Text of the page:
Astley Castle. An old photo date 1900 showing the stone archway.
The same view during renovation works..
Built of local red sandstone. Although altered in the 16th century some original 12th century elements still remain incorporated in the building.
By a somewhat strange coincidence the church at Astley, St Mary the Virgin, has some interesting burials and monuments, for a Talbot lies buried there. Elizabeth Talbot later Viscountess Lisle, was a niece to Eleanor Butler nee Talbot, Elizabeth Wydeville‘s very own nemesis. This Elizabeth Talbot was to become the heiress to John Talbot, lst Viscount Lisle. John Talbot was the son of that staunch warrior, John Talbot lst Earl of Shrewsbury, Eleanor’s father and known in history as Great Talbot. Both father and son perished at the Battle of Castillion. Elizabeth Talbot, having married our John Grey’s brother, Edward, was also Elizabeth Wydeville’s sister-in-law. Elizabeth Talbot, having lived until 1487, saw the disastrous outcome of her former sister-in law, Elizabeth Wydeville’s bigamous ‘marriage’. What her thoughts on the matter were, frustratingly we will never know.
Elizabeth Talbot Viscountess Lisle. Historian John Ashdown-Hill suggests this portrait was painted in Flanders during the wedding ceremonies of Margaret of York (1). Certainly the likeness is very similar to Elizabeth’s effigy in the church. See below. Staatliche Museen Preussischer Kulturbesitz Gemaldegalerie, Berlin. (no.532)
The effigy of Elizabeth Talbot Viscountess Lisle now lies between those of Cecilia Bonville, Marchioness of Dorset (wife to Thomas Grey, son of John and Elizabeth Grey nee Wydeville) and her husband Edward Grey. These effigies were not originally one monument and have been unfortunately moved together at some time (2). Thanks to Caroline Irwin for photo.
Astley Church was once much larger than it is now but some of the misericords have survived as well as the above effigies.
14th century misericords …
Eleanor the Secret Queen p.8. John Ashdown-Hill
2. Memorials of the Wars of the Roses p.188. W E Hampton.
I’ve decided to have a little go at some YouTube stuff. My first foray is a breakdown of my Top 10 problems with Sir Thomas More’s story of Richard III. It’s so full of problems that I’m left dismayed that academic historians I speak to still insist on relying on More’s evidence even today. There is a lingering insistence that More was a contemporary source, or at least had the chance to speak to witnesses so that he’s as good as primary material.
In truth, More was 7 during the events of 1485 and wrote 30 years later. He can’t possibly have remembered the complex political events of 1483 with clarity, or have been witness to any of the moments he describes in excruciating detail. Anyone he spoke to in Henry VIII’s England had reason to distance themselves from Richard III and his reign. Richard was already the monster from which the Tudors had rescued England. Who would have been brave enough to offer a different narrative?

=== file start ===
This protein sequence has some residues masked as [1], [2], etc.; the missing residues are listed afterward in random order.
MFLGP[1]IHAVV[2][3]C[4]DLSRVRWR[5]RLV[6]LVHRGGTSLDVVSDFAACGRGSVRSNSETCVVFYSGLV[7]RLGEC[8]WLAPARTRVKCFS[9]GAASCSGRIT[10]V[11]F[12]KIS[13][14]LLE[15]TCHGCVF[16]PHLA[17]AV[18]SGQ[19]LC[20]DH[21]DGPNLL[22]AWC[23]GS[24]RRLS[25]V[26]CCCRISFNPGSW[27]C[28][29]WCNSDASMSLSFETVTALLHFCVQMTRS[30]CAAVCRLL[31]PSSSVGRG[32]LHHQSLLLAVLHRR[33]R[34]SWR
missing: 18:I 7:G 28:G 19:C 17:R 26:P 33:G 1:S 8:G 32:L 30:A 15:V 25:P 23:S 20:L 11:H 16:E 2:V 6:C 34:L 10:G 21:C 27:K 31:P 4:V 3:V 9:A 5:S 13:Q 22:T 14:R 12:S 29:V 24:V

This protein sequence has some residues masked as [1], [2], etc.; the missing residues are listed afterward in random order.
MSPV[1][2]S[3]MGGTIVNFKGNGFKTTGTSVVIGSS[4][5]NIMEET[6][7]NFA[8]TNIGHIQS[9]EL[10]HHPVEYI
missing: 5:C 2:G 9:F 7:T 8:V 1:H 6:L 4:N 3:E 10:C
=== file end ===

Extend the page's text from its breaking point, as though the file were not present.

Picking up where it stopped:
I also think More, like Shakespeare, was never writing history in the way that we would recognise it – as a literal, factual retelling of events. He wrote allegory, a humanist exercise in moral tales veiled behind a convenient trope. More wrote about murderous tyranny and the dangers it posed, both to the kingdom and the king who indulged in it. In the years just after Henry VIII’s accession, when he had executed Empson and Dudley for following his father’s instructions, who might More have been really writing about? He could hardly name the king and risk his wrath. Richard offered a convenient front for what More had to say. Like Shakespeare, it has been wrongly accepted as the truth.
What else is wrong with More’s Richard III? Plenty. My top 10 problems are outlined here.
“….[executed in the Tower of London was] William Hastings, who tried to support the claims of Edward VI [sic] children to the throne in 1483….”
The above is a quote from this link – which contains boo-boos, as you can see from my quote. Well, was that why Hastings was executed? For trying to support the claims of Edward IV’s children, not those of the precocious Edward VI, who died at fifteen? Let’s be honest, no one really knows what Hastings did to warrant swift trial, sentence and execution, so such a broad statement is a little OTT, although the crime must have been pretty serious. Despite the history as claimed by traditionalists, Richard III was not a man to react in such a way lightly. His record of head-lopping was relatively small, unlike many other kings, who notched up quite a total in just as short a time. Nor was Richard the sort of man who would gladly murder his brother’s children, of that I feel certain. So why does he get all the opprobrium?
Forget the heartstring-plucking story of the boys in the Tower. No one knows what happened to them – certainly not that Richard had them exterminated in their beds.
There were may reasons why Hastings might plot against Richard, and one (in my opinion) was the realisation that in Richard’s reign he, Hastings, wouldn’t enjoy anywhere near the same position and influence as he had in Edward IV’s. The Hastings nose was out of joint, perchance?
He might also have known about Edward IV’s pre-contract with Lady Eleanor Talbot…which was what made Edward’s sons and daughter illegitimate and led to Richard ascending the throne. If that was the case, it wouldn’t be Richard who wanted him out of the way. Indeed, Richard would be one of the last people to sweep him into eternity. Step forward any number of Woodvilles, who wanted to be back in power and couldn’t be if someone could prove there’d been a pre-contract.